Since its inception in 2007/08, the Euro Hockey League has been well known for its innovation as well as its exciting brand of top class hockey. The self-pass rule, own goals, shootouts and 2 minute suspensions for green cards have all come out of the competition, but this year we have seen some interesting innovation of a different kind.
Jeremy Gucasoff, the Racing Club de Bruxelles goalkeeper has made something of a name for himself as a specialist in the new style shootouts, pulling off saves in numerous big competitions to help his club and his country to enjoy some historic wins. He was up to his tricks again in the KO16, saving three times in the shootout to give Racing a 3-2 win over Rot Weiss Koln, setting up a clash with fellow Belgian outfit Waterloo Ducks in the KO8. What was noticeable, apart from his skill at what is becoming a key component of the modern goalkeeper’s game, was that before the shootout started, Gucasoff headed to the bench to collect a different, much longer stick to use. All three of his saves, including the vital third one from Joshua Delarber were made using this stick.
Whilst I hate to do the goalkeeper a disservice it is fair to say it seemed to give him a significant advantage with the increased reach ensuring he was able to get vital touches to keep the ball out, in particular on Delarber’s strike that ultimately clinched the tie.
Sport is decided on very small margins and coaches everywhere often talk of gaining that extra couple of percent wherever you can to ensure you make large gains overall. It is clear to see that there have been some large gains in this case off the back of the goalkeeper’s cunning. There is nothing to say Gucasoff cannot use the stick in question, either. The rules restrict the bow of a stick, the diameter and the weight but not, at the moment at least, the length, meaning that what the goalkeeper did is perfectly legal. I understand the win at all costs mentality that is prevalent in top level sport and I can only applaud the goalkeeper on exploiting the rules to their fullest to get his side over the line. The question I keep coming back to, though is whether or not it is in the spirit of the game and whether or not it is fair. So, what do you think? Vote below.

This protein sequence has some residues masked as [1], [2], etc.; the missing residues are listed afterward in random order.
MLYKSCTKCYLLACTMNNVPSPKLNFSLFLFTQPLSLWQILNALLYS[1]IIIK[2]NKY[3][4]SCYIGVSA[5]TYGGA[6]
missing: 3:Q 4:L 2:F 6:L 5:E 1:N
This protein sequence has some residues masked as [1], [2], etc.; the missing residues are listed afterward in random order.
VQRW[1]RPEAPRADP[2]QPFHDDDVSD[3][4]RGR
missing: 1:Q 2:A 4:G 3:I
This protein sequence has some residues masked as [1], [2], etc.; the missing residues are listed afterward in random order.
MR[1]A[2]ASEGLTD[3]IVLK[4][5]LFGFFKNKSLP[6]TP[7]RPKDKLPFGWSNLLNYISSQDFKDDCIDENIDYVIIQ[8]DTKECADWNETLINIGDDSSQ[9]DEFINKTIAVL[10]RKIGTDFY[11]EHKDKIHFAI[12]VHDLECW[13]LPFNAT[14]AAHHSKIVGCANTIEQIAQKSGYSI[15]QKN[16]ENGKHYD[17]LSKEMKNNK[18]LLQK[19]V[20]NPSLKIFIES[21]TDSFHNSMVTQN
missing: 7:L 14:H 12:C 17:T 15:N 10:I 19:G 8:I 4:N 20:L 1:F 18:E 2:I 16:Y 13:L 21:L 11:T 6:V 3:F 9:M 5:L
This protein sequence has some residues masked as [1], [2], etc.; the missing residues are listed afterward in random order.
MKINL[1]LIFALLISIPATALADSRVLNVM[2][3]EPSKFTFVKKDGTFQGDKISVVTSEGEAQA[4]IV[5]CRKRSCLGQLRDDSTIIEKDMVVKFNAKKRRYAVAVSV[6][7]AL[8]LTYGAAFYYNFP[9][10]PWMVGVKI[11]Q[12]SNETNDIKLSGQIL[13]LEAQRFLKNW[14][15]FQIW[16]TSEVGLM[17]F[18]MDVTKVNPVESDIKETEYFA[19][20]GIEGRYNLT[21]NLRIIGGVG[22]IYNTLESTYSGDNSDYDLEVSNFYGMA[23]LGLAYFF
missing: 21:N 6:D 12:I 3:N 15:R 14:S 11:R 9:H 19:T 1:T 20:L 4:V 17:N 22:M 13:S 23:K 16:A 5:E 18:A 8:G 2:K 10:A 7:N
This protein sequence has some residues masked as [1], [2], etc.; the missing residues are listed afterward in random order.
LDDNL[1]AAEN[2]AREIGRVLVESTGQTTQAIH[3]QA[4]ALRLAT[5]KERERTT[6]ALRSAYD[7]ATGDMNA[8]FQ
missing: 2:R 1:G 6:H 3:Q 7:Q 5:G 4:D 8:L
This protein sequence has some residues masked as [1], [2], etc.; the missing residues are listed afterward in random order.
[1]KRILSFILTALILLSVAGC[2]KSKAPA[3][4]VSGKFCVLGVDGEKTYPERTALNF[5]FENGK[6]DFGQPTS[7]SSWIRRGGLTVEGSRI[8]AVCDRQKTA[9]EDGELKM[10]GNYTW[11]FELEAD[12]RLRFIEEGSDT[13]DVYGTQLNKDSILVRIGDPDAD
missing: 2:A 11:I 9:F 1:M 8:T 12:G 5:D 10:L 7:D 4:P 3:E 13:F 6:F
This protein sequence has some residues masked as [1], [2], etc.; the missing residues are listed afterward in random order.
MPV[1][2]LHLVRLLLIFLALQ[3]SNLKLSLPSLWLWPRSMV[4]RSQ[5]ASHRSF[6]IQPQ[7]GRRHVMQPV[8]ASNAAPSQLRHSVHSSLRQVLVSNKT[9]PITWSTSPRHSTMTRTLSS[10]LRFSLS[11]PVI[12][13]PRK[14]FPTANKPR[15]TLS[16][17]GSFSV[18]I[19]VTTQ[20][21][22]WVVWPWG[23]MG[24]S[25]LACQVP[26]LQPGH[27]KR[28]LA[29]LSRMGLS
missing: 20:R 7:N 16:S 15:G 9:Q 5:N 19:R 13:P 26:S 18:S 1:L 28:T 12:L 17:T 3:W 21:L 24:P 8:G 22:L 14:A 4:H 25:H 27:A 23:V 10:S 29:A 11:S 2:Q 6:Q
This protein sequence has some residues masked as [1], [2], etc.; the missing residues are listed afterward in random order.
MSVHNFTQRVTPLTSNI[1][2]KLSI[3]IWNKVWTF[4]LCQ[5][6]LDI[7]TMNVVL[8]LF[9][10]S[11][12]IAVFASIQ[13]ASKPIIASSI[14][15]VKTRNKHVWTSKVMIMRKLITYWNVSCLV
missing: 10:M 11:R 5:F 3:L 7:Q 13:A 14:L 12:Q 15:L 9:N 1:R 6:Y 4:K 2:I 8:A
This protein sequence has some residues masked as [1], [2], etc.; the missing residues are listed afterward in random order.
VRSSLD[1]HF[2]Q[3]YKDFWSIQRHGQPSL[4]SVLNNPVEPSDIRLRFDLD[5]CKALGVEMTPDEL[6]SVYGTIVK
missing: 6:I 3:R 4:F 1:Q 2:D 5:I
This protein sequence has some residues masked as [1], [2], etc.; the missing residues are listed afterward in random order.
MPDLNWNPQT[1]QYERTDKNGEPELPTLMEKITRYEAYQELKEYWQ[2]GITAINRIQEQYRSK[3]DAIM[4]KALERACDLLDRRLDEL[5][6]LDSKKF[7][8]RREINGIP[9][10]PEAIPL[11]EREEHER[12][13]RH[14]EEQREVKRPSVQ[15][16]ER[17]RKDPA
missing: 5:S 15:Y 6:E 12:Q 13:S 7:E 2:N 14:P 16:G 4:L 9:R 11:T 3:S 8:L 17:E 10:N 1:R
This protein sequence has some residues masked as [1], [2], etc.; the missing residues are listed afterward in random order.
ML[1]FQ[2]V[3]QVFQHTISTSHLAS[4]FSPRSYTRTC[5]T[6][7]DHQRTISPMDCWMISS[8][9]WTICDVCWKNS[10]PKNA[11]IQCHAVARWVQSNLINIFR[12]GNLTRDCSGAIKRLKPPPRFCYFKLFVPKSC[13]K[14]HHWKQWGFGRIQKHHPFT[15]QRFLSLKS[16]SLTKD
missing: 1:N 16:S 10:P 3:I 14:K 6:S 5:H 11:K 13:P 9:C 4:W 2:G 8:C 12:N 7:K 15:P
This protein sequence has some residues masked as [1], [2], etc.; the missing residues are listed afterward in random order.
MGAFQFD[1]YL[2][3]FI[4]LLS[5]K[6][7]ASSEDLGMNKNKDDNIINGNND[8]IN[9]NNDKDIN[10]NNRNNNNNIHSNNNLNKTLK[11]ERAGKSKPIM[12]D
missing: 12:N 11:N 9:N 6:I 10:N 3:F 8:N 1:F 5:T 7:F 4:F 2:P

You can see pictures of the stick in question at the bottom of this page on the EHL website.
I think it’s definitely not in the spirit of the game. But whilst even just a single goalkeeper exploits this loophole, then all the rest would be putting themselves at a disadvantage if they didn’t follow suit.
I presume it’s only a matter of time before the FIH change or clarify the rule – if nothing else, they need to say that it’s fine for keepers to use an alternative stick – but if they bring in a rule to govern it, what should the maximum length be?
As you’ll all have seen, the FIH have moved to put the brakes on this, although there does seem to be a degree of wiggle room afforded as the maximum length is still beyond the length of a “normal” stick!
it pays having a good coach who is tactically aware
You’re both absolutely right. There is nothing to stop any other goalkeeper from doing the same thing. Maybe a follow up question should be why aren’t the rest doing it?
Other goal keepers do the same thing. Both Reading guys have 38″ sticks just for shuttles and I would assume others do the same.
Nothing is keeping anyone else from using a longer stick. It’s not Gucassof’s fault Marc Lammers thought of it first.
If every keeper is allowed to have it then I don’t see why it should be banned and it’s something that the players can practise against in training.